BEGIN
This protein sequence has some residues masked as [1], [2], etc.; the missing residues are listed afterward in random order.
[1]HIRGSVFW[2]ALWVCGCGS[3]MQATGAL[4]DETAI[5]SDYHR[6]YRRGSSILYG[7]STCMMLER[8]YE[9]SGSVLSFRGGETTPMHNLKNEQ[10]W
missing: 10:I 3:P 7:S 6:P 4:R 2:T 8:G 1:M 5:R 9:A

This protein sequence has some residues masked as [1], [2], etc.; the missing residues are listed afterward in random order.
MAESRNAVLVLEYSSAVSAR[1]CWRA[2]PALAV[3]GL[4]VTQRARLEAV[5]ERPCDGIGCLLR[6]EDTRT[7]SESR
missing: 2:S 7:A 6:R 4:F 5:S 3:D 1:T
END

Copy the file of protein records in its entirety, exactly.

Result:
This protein sequence has some residues masked as [1], [2], etc.; the missing residues are listed afterward in random order.
[1]HIRGSVFW[2]ALWVCGCGS[3]MQATGAL[4]DETAI[5]SDYHR[6]YRRGSSILYG[7]STCMMLER[8]YE[9]SGSVLSFRGGETTPMHNLKNEQ[10]W
missing: 10:I 3:P 7:S 6:P 4:R 2:T 8:G 1:M 5:R 9:A

This protein sequence has some residues masked as [1], [2], etc.; the missing residues are listed afterward in random order.
MAESRNAVLVLEYSSAVSAR[1]CWRA[2]PALAV[3]GL[4]VTQRARLEAV[5]ERPCDGIGCLLR[6]EDTRT[7]SESR
missing: 2:S 7:A 6:R 4:F 5:S 3:D 1:T